UK Needs 20 Times More Trade Negotiators To Pull Off 'Brexit', Says Miriam González Durántez

International trade lawyer tells HuffPost UK country only has 25 specialists, and needs at least 500
Miriam González Durántez, partner of Dechert law firm
Miriam González Durántez, partner of Dechert law firm
Peter Byrne/PA Archive

The UK could call on just 25 people to negotiate a 'Brexit' deal when hundreds of specialists are needed, a leading international trade lawyer has warned.

Miriam González Durántez, a partner of the Dechert law firm, says the UK would need "at least" 500 negotiators working for many years to re-cast the country's relationship with EU member states and countries the bloc has existing deals with.

The lawyer, who is married to former Lib Dem leader Nick Clegg, told The Huffington Post UK the UK was poised to "re-negotiate absolutely everything".

She said: "The UK is not going to be able to re-negotiate in the short-term to get the same level of trade protections the UK has now under the EU.

"The only practical way forward is to prioritise only a few agreements - up to seven. Otherwise this is un-doable."

Her intervention comes as Boris Johnson - seemingly the Brexit-er-in-chief -gave the first hints of how life outside the EU should look in his weekly column for The Daily Telegraph.

While Johnson said Britain would always be "part of Europe", he argued there would be "access to the single market". Many interpreted "access" as being outside the existing trading zone but with bi-lateral deals with members of it. Key Leave campaigner, Ruth Lea, appeared to agree.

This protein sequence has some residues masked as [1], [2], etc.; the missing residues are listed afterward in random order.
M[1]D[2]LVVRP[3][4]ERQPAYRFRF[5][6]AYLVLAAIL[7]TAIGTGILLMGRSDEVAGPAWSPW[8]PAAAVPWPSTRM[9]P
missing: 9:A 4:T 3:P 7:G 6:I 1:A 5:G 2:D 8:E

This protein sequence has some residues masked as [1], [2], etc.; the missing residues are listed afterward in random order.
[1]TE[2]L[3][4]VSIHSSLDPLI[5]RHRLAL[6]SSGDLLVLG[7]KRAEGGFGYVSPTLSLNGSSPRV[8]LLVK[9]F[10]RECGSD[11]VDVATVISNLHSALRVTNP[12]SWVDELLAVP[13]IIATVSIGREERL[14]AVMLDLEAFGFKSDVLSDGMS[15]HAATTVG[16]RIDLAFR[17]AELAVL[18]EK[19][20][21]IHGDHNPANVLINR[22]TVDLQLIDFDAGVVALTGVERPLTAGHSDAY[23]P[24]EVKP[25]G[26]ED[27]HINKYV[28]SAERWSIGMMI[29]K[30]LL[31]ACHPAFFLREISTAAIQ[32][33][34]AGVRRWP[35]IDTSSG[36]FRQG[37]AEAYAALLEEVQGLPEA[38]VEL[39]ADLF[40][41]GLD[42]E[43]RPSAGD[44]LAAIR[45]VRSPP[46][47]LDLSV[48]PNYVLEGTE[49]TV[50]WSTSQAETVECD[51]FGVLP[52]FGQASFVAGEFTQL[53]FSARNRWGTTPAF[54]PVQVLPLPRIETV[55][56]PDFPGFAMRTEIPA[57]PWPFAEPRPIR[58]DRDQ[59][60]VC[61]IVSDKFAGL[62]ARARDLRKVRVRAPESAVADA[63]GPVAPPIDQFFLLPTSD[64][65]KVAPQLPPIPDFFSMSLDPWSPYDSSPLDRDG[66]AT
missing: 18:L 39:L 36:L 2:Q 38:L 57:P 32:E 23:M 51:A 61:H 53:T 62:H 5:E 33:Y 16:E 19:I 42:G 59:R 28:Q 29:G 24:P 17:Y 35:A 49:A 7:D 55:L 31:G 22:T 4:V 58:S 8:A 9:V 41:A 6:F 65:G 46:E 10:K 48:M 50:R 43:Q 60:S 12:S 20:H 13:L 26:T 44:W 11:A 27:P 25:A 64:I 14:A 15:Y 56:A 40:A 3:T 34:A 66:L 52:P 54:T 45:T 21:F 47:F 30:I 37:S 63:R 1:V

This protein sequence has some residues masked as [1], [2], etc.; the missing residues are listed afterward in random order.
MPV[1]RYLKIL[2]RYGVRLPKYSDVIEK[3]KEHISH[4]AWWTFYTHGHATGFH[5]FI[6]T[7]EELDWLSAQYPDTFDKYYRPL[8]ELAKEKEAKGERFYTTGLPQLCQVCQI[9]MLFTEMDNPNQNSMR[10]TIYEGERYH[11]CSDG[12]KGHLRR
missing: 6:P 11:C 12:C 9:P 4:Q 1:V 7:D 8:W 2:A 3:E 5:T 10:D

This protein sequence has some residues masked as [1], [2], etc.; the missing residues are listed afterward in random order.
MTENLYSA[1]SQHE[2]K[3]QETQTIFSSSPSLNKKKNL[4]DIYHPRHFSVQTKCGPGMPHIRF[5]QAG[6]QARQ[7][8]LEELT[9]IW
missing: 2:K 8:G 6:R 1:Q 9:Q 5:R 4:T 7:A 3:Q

And 'Brexit' Tory MP and minister Andra Leadsom hinted as much.

Though not everyone saw it like that.

González Durántez says being in the EU means the UK can take advantage of 80-plus EU trade agreements in force or being formalised.

On top of that, there are deals with 15 countries - from the US to Brazil and Japan - in the pipeline.

She argues the lure of trading with 67m consumers in the UK compared to 500m customers in the EU means it is "only natural" countries will want to renegotiate with 'Brexit' UK for more favourable terms.

González Durántez believes remaining within the single market - the "straight-forward option" - has been dismissed: "This campaign was based on the premise there would not be free movement of people. That would mean going back to the people and saying the main thing I promised to you is not going to happen."

She added: "If you don't have the single market under the EU then you need to re-negotiate absolutely everything. From competition, privacy, consumer protection, financial services. The whole thing. So you need a team fully dedicated to that."

And does the UK have that? "It isn't that UK officials are not clever enough to do it. Of course not. But they don't have the training. They haven't had the competence for a long time. They need to get to grips with it.

"And they need to do, as quickly as possible, something that has taken years in the EU. Forty years doing this. And they need to do it all at the same time."

The 25 figure is based on British citizens currently doing the role in Brussels - and some may be working on obscure aspects of deal-making, she says. The lawyer added the estimate of needing 500 experts was "cautious": "It is likely to be many, many more."

Her concerns were first detailled in a column for The Financial Times in May. The Lib Dems, now led by Tim Farron, have said they will campaign to return the UK to the EU.